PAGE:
Modern approach for intelligent database to support urban city accessibility tools for the pedestrian

VIEWS - 381 (Abstract) 107 (PDF)
Daniel Sinkonde


Travelling through cities is one of the things which people with mobility impairment always have to deal with. A designed dynamic database of Maps for Easy Paths (MEP) project for storing and retrieving accessibility information about a particular path by using PostGIS may enable the public to enjoy the privilege of the technology that alleviates the problem of city accessibility through the Web, or more recently, through smartphones/tablet applications. An application of methods and techniques for designing a dynamic database to store and retrieve accessibility information by using a relational PostGIS is described. The conceptual data model is designed for a database (PostGIS) which provides an optimal description of the user requirements. Users will be able to actively participate in the process of taking pictures of obstacles, uploading them to the MEP server and giving some comments on the attributes of the picture of the barrier. The resulting data will help others to locate and evaluate paths. This paper presents the conceptual data model design as well as a review of features of the data of the existing systems. The paper demonstrates that our data-driven approach can be used to facilitate the planning, design, and implementation of an appropriate application to achieve the MEP goal. Therefore, the novelty of this approach lies in developing the dynamic database for the enrichment of geographical maps with information about the accessibility of urban pedestrian areas for people with mobility problems.


city accessibility; dynamic database; path; PostGIS; smart city; users

Full Text:



D. Ding et al., “Design considerations for a personalized wheelchair navigation system,” in Annual International Conference of the IEEE Engineering in Medicine and Biology - Proceedings, 2007, pp. 4790–4793.

N. Thapar et al., “A pilot study of functional access to public buildings and facilities for persons with impairments.,” Disabil. Rehabil., vol. 26, no. 5, pp. 280–289, 2004.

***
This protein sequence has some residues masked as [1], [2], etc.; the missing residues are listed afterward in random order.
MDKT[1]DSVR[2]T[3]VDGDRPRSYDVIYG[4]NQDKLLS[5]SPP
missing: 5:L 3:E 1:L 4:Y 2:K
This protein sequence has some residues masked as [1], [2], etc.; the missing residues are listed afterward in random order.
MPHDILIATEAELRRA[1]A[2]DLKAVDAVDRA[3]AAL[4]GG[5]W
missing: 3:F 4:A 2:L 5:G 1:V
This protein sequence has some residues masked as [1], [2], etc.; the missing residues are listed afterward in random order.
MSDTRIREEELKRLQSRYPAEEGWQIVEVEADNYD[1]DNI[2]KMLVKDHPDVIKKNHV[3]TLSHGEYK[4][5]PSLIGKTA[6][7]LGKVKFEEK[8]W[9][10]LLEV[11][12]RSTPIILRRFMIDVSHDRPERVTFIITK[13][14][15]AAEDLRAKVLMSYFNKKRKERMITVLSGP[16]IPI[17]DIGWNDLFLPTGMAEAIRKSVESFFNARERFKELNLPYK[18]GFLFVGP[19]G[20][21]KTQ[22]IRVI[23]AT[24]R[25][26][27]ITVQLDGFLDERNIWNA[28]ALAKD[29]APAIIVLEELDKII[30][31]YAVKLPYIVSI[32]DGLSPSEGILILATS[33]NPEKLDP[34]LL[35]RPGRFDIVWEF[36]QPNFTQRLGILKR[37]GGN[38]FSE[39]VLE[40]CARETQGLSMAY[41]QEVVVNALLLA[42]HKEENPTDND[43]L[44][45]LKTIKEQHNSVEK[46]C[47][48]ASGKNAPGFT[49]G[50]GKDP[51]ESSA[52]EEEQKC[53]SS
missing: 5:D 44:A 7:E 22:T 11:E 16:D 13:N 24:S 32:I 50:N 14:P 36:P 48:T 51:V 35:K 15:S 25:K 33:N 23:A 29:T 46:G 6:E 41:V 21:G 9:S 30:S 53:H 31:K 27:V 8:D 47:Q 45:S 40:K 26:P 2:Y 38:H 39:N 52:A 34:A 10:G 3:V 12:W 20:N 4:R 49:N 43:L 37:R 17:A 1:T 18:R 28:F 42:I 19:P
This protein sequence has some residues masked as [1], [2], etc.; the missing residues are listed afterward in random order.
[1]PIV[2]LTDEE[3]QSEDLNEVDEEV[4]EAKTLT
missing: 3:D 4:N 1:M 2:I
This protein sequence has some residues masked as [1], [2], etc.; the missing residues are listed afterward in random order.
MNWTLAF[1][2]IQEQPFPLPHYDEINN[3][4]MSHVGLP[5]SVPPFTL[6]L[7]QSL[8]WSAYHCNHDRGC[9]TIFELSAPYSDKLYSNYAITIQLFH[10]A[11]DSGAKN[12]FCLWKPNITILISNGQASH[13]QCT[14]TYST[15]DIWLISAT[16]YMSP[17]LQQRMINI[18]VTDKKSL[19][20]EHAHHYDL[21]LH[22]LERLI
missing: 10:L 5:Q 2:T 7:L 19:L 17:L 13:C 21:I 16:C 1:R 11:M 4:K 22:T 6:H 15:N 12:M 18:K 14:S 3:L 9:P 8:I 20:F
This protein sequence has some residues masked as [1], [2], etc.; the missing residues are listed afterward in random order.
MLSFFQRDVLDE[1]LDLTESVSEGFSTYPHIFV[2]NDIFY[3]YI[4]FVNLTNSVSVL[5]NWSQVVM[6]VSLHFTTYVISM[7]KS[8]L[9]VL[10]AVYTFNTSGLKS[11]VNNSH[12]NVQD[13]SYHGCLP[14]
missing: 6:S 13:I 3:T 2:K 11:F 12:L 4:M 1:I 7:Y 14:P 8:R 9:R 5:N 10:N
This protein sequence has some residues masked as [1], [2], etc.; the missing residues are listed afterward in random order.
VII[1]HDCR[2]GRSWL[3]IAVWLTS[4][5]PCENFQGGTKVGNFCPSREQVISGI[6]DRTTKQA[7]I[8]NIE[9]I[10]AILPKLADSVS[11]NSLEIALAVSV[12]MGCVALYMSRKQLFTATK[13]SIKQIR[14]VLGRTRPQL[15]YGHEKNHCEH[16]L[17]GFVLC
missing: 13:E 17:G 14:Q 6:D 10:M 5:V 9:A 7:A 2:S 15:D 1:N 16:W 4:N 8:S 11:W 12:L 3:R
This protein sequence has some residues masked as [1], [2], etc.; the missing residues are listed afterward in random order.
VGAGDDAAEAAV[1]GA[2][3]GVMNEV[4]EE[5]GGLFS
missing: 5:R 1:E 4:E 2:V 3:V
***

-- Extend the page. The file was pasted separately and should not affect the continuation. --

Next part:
A. R. Meyers, J. J. Anderson, D. R. Miller, K. Shipp, and H. Hoenig, "Barriers, facilitators, and access for wheelchair users: substantive and methodologic lessons from a pilot study of environmental effects," Soc. Sci. Med., vol. 55, no. 8, pp. 1435–1446, 2002.

United States Access Board, Americans with Disabilities Act and Architectural Barriers Act Accessibility Guidelines. 2004.

S. Darcy, “Inherent complexity: Disability, accessible tourism and accommodation information preferences,” Tour. Manag., vol. 31, no. 6, pp. 816–826, 2010.

S. Comai, D. Kayange, R. Mangiarotti, M. Matteucci, S. Ugur Yavuz, and F. Valentini, Mapping City Accessibility: Review and Analysis, vol. 217. 2015.

Duvall, J., Sinagra, E., Stuckey, D., Cooper, R. & Pearlman, J. Year. Proposed Surface Roughness Standard for Pathways Used by Wheelchairs. In: Transportation Research Board 93rd Annual Meeting, 2014.

Vaishnavi, V., & Kuechler, W. (2004). Design research in information systems.

Chatzimilioudis, G., Konstantinidis, A., Laoudias, C., & Zeinalipour-Yazti, D. (2012). Crowdsourcing with smartphones. IEEE Internet Computing, 16 (5), 36–44.

Heipke, C. (2010). Crowdsourcing geospatial data. ISPRS Journal of Photogrammetry and Remote Sensing, 65 (6), 550–557.

Schemmann, B., Herrmann, A. M., Chappin, M. M. H., & Heimeriks, G. J. (2016). Crowdsourcing ideas: Involving ordinary users in the ideation phase of new product development. Research Policy, 45 (6), 1145–1154.

Brambilla, M., Ceri, S., Mauri, A., & Volonterio, R. (2014). Community-based Crowdsourcing. WWW’14 Companion, 891–896.

Rice, M. T., Jacobson, R. D., Caldwell, D. R., McDermott, S. D., Paez, F. I., Aburizaiza, A. O., … Qin, H. (2013). Crowdsourcing techniques for augmenting traditional accessibility maps with transitory obstacle information. Cartography and Geographic Information Science, 40(3), 210–219.

Mirri, S., Prandi, C., Salomoni, P., Callegati, F., & Campi, A. (2014). On combining crowdsourcing, sensing and open data for an accessible smart city. In Proceedings - 2014 8th International Conference on Next Generation Mobile Applications, Services, and Technologies, NGMAST 2014 (pp. 294–299).



  • There are currently no refbacks.

Copyright (c) 2018 Daniel Sinkonde

Creative Commons License
This work is licensed under a Creative Commons Attribution-NonCommercial 4.0 International License.


Journal of Smart Cities is a peer-reviewed, open-access journal. All journal content, except where otherwise noted, is licensed under a Creative Commons Attribution-NonCommercial 4.0 International License.